Costs and Benefits of Awareness



I’m standing half-nude in front of a full-length mirror pinching and poking at my midsection.

Throughout the past two weeks I’ve been on a dietary cleanse—mostly raw foods, no alcohol, no caffeine, no processed foods, no animal products. Plus I’ve been hitting the gym with Shawn each morning for a rigorous workout. Two fine improvements to my daily routine. Without a doubt I’m healthier now than I was a month ago. Less body fat. More muscle. Better sleep. And, most important, I feel great (after all, how we feel is the best barometer of health).

So why am I more frustrated with the image staring back at me in the mirror?

Whenever we make radical changes—diet, exercise, career, etc.—we shine a spotlight on our flaws. Our blemishes shimmer in the light. This is the cost of awareness.

Our standards change whenever we are infected with a new awareness. We scrutinize ourselves more. The more we scrutinize, the more the spotlight brightens, and the more our imperfections stand out.

Awareness isn’t always pleasant. But becoming aware is important and necessary, because the benefits, especially the long-term benefits, can be experienced only once we’ve seen our flaws for what they are: past weaknesses. Only then can we work toward strengthening ourselves. Only then can we move toward the best version of ourselves.

True awareness allows us to improve, to grow. To become better, but not perfect. Our lives will never be perfect. We’ve all been cut deeply. But that’s okay. Awareness helps us heal, and our scars make up the best parts of us.

[Read more articles from The Minimalists like this one: How to Write Better]

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22 Years of Linux. 22 Years of Freedom


This week, one of the most recognisable and powerful forces in open-source software (Ubuntu) turned 9-years-old. Ubuntu is a computer operating system that is based on Linux, the mecca of open-source computing. Well, this year we celebrate the 22 Years since the inception of Linux. A beginning that stood for freedom, openness  and community. The Linux community is by far, in my opinion, the most improved and helpful computer community there is out there- and this all began with one email from a curious Linus Torvalds.

Here’s an infographic from Linux Foundation, celebrating 20-years of Linux. Take a look at this “Then and Now”infographic representing how far we’ve come:


Happy Birthday Ubuntu!

It was on this very day back in 2004 that Mark Shuttleworth took to the Ubuntu mailing list to announce the inaugural release of Ubuntu 4.10 – codenamed the ‘Warty Warthog’ due to its rough edges.

Nine years, and some nineteen releases on, the Ubuntu desktop we find ourselves sat in front of today bears little resemblance to that of its younger self. The distro went, virtually overnight, from a Debian-based curiosity – “A space tourist making a Linux distro?!” – to becoming one of the most recognisable and powerful forces in open-source software.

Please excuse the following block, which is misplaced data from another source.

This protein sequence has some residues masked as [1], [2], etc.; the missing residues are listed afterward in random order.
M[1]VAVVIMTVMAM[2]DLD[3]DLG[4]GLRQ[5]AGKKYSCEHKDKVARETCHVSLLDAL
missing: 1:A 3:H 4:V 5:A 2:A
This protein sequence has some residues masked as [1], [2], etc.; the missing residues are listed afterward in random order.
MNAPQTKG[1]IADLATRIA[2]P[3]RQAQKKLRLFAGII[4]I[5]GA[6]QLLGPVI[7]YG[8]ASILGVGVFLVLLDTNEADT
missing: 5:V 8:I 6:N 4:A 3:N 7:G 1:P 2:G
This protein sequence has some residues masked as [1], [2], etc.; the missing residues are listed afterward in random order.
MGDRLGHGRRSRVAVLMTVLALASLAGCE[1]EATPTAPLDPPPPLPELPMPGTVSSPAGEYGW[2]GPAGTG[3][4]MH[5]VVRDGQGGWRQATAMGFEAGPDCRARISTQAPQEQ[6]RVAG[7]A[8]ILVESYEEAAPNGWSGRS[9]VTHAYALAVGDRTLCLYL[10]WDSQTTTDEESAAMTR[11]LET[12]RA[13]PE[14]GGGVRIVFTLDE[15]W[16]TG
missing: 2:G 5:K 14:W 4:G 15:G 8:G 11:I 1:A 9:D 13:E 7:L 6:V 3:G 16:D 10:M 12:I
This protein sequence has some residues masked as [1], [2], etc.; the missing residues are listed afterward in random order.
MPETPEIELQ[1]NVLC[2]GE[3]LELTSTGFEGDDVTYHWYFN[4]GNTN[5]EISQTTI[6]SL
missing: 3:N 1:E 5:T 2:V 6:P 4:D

– OMG Ubuntu


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Did Copyright Kill Evolving Artistry?

Image is a screenshot from <a href=

Copyright is said to be created to protect the interests of the creator. More specifically, at least for a writer, the creator’s Intellectual property. I think this is bullshit.

Yes, we all have the desire to be recognised for our work and there’s absolutely nothing Wrong with that. But what good is being recognised for something that’s never been seen/read or heard?

We live in an age where platforms like Twitter, Tumblr, WordPress and even Facebook have turned many of us into self-proclaimed writers- in our own right. Information is flowing-in at an extremely rapid pace and the output of that information (in the form of commentary and response) is moving just as quickly. In the Internet’s plight to integrate through expansion; copyright only serves as a detrimental factor to progression.

This is not to say that copyright is all that bad. The core intentions of copyright are to ensure that some lazy bugger doesn’t make a buck for work that took you hours to create. So yes, Copyright does have good intentions but it also has the tendency to set barriers between the creator and the consumer. For example: According to Copyright laws, you would have to ask me for permission before copying and pasting any of my work. But what if I get up to 160-emails a day and subsequently can’t get to yours? Then my work my message has not reached the amount of people that it could have, had you just been able to openly distribute (however you see fit) my work to your friends and to their friends and their friends…

If strictly implemented; copyright can become a mere impediment to progress within the eco-system of creativity and information consumption (which further aids creativity). The goal of the artist in 2013, is then to find the middle-ground between rightful recognition and open distribution.

By looking at the extract above, Leo Babauta‘s middle ground seems to be- books . Instead of restricting (adding a price) his content on a platform that is “free” to start-off with (his blog); he would rather extend this “restriction” only toward the hours that he spends writing, editing, printing (and more…) his awe-inspiring catalogue of insightful literature. This, however, is what he prefers not what he dictates.

How would you draw the line between restriction and openness?

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Linux: an ode to my Love

kNerdArt tribute to Linux

kNerdArt tribute to Linux

Yes, the above piece of kNerdArt may seem a bit silly but really Linux was exactly that for my old netbook and I- a savior. Now, i’m not about to give you another overly-geeky account about the benefits of using Linux as opposed to that old WINhag. No, this is merely a layman’s account of a personal experience with the operating system.

I had been using Windows all my life till I decided to upgrade from my ancient laptop to a “cleaner” less-ancient netbook. I bought it refurbished from bid or buy for an extremely convenient price. Part of the reason why it was such a bargain was because it didn’t have an operating system installed… yet.

And I thought: I’m broke, I need to fire-up this computer and I’ve always wanted to try this Linux thingy. Long story short:

The installation was a Dream!

Everything was easy, personalizable and very quick.